New furlough scheme to give workers two thirds of wages if their business is forced to shut
WORKERS in lockdown areas where businesses are forced to shut will get two thirds of their wages paid for in a new furlough-style scheme, it was announced today.
Chancellor Rishi Sunak set out measures from his new economic package, offering a new furlough programme in all but name for firms that are ordered to close.
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Rishi Sunak has revealed more help for businesses if they need to close[/caption]
Pubs in Scotland forced to shut will be able to get extra help with wages[/caption]
It’s a sign that in the coming days the Government will force businesses in England to shut – like pubs have been made to in central Scotland.
Ministers are expected to outline a three-tier local lockdown system on Monday, which could see hospitality venues in coronavirus hotspots being temporarily shut.
The Treasury admitted today the new rescue package for local areas would run into the billions of pounds over the next six months – as it prepares to continue propping up firms to try and save thousands of jobs this winter.
The new scheme – which will kick in when the current Job Retention Scheme closes at the end of the month – will be eligible to firms who have been on the payroll on 23 December and are told to close by the Government.
This includes businesses that are required to provide only delivery and collection services from their premises, or food and drink outdoors from their premises too.
Workers will be able to get their wages partially paid for up to six months, and it will be reviewed in January.
On the new programme, people will have to be off work for at least a week in order quality.
The Government will pay two thirds of wages up to £2,100 a month – but it’s unclear whether employers will top them up like they do under the current programme.
Critics said it was essentially a u-turn back to the furlough scheme but only for some sectors – rather than a move to wean businesses off state support after months of extra help.
It came as:
- Shadow Chancellor Annelise Dodds blasted the Chancellor for waiting until “the last possible minute” to lay out more help
- Ministers admitted coronavirus was “out of control” again and measures were needed to bring numbers down
- 13,864 new cases of the virus were recorded today – and 87 deaths.
- The UK economy grew by 2.1% in August thanks to Eat Out to Help Out but the recovery was less than half predicted
- Nottingham has the highest coronavirus rate in the country with more than 600 cases per 100,000, but still has no local restrictions in place
- Vulnerable Brits face months inside under new plans to bring back shielding
- Coronavirus infections doubled in a week, the latest ONS study showed
- Face masks in offices were being “considered”, a minister said
Businesses will be able to get up to £3,000 a month in help, which is paid in arrears every two weeks, rather than every three at the moment.
And the scheme will open to places that are already still forced to close – like nightclubs which haven’t been allowed to reopen.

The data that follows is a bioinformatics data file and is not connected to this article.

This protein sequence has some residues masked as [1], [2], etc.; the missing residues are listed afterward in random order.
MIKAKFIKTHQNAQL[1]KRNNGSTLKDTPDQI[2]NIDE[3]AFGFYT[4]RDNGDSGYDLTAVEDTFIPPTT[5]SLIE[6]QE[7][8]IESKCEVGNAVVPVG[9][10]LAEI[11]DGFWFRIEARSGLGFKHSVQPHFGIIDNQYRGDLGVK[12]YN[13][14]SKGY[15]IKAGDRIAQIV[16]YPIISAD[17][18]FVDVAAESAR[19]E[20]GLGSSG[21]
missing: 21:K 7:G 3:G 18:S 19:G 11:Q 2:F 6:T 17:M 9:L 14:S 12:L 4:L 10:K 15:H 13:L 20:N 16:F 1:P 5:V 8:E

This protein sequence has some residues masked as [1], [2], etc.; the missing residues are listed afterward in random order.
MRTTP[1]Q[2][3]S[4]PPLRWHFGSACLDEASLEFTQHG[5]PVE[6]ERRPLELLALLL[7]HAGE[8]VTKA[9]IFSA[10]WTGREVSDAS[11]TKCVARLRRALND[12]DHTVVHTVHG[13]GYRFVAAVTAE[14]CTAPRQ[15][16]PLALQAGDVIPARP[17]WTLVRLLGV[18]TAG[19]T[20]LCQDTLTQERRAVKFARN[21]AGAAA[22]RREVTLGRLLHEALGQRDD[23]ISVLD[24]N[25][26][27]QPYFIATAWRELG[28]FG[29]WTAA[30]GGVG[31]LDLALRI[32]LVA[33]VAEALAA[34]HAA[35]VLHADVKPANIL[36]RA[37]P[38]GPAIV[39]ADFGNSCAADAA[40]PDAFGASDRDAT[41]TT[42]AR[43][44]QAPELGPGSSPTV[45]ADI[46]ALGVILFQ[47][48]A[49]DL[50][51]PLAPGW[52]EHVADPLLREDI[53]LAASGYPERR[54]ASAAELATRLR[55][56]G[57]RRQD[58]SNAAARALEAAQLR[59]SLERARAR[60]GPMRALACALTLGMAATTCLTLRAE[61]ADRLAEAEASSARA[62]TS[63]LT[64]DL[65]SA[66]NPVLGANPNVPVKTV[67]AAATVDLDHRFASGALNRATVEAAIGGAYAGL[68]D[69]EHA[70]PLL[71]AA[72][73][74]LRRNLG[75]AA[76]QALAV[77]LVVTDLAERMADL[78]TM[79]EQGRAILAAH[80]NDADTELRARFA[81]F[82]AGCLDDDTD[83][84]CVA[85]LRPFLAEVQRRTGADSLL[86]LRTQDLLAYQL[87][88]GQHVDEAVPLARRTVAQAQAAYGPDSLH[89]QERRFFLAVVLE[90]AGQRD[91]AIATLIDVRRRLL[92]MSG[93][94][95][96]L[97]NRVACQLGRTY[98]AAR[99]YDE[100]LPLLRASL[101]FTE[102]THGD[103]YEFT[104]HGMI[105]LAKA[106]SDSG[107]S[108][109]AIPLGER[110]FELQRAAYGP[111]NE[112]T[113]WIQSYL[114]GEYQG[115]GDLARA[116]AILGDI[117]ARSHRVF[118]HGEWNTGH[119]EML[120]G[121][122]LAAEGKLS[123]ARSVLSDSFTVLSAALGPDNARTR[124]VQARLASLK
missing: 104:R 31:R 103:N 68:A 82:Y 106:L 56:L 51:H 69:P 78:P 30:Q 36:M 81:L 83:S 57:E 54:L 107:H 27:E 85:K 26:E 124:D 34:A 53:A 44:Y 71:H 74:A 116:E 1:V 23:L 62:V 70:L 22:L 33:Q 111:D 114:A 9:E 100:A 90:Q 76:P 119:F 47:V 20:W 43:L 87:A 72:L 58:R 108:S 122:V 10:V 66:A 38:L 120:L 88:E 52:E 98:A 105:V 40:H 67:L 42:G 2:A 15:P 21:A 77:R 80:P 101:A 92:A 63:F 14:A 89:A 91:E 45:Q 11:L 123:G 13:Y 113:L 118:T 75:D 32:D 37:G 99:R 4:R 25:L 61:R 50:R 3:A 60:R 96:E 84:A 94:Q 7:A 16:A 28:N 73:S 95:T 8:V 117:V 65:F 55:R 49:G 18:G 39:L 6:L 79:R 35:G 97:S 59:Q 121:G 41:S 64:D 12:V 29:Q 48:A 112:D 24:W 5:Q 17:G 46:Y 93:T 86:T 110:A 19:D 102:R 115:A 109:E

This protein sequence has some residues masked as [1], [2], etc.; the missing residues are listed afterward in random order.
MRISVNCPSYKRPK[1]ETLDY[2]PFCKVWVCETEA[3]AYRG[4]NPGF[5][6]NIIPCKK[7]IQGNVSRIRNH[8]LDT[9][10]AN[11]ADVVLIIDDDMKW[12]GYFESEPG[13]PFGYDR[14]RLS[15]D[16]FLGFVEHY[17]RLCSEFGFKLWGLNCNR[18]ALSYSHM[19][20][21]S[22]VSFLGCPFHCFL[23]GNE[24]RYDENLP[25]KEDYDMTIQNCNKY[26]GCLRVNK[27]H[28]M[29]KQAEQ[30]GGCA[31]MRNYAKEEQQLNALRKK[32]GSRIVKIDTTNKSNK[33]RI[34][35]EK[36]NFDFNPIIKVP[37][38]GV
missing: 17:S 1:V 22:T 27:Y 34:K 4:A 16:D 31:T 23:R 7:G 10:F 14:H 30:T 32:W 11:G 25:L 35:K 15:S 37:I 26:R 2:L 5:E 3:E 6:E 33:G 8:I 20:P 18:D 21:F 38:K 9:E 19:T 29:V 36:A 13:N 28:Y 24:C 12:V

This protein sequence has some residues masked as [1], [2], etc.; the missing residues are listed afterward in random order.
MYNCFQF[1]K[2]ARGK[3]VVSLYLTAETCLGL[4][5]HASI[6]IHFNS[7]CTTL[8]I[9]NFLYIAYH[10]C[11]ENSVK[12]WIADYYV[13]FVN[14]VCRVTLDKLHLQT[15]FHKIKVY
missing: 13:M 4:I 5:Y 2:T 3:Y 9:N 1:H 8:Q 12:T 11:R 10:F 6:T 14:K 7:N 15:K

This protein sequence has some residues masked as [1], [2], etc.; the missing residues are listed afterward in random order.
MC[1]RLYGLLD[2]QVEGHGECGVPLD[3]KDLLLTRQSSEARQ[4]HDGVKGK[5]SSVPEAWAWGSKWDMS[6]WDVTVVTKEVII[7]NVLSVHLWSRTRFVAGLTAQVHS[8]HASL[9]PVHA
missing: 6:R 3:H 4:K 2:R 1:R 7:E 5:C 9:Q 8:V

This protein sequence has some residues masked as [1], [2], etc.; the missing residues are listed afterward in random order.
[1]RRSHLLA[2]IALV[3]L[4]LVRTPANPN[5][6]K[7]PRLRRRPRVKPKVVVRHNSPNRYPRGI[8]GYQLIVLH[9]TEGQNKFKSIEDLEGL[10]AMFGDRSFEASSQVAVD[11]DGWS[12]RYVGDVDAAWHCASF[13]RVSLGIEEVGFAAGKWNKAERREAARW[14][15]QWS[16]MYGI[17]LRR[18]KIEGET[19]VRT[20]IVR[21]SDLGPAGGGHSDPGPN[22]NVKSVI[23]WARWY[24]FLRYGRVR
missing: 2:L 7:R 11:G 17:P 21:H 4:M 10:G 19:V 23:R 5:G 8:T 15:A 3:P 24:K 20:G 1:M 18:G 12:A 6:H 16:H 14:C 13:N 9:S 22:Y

It will be a part of the new Jobs Support Scheme where employers can get 22 per cent Government help to pay wages if employees are only working part-time at the moment due to reduced demand.
Mr Sunak said today: “I have always said that we will do whatever is necessary to protect jobs and livelihoods as the situation evolves.
“The expansion of the Job Support Scheme will provide a safety net for businesses across the UK who are required to temporarily close their doors, giving them the right support at the right time.”
It’s likely to cost billions over the next six months, adding more onto Britain’s ballooning coronavirus bill.
A Treasury source said: “Obviously costings will depend on how things develop – across different sectors and areas of the country.
“But under most scenarios we’re looking at hundreds of millions a month.”
Top ten worst hit areas
1) Nottingham 760.6 cases per 100,000 (2532 new cases)
2) Knowsley 657.6 (992)
3) Liverpool 599.9 (2988)
4) Manchester 524.7 (2901)
5) Newcastle upon Tyne 516.1 (1563)
6) Burnley 465.6 (414)
7) Exeter 438.3 (576)
8) Sheffield 426.8 (2496)
9) Sefton 397.2 (1098)
10) Leeds 393.5 (3121)
SAFETY NET FOR WINTER
In a pooled clip to the media he denied that it was just a rebranded furlough scheme, which he said he wouldn’t extend, arguing it was “fundamentally wrong” to hold people in jobs that weren’t viable.
He said: “This is not a universal approach, this is an expansion of the Jobs Support Scheme specifically for those people who are in businesses that will be formally or legally asked to close so in that sense it’s very different.
“I hope this provides reassurance and a safety net for people and businesses in advance of what may be a difficult winter.”
But the Resolution Foundation’s Torsten Bell said: “With infections rising sharply, the Chancellor is right to have brought back a targeted version of the furlough scheme to pave the way for further lockdown restrictions, both local and national, in the weeks to come.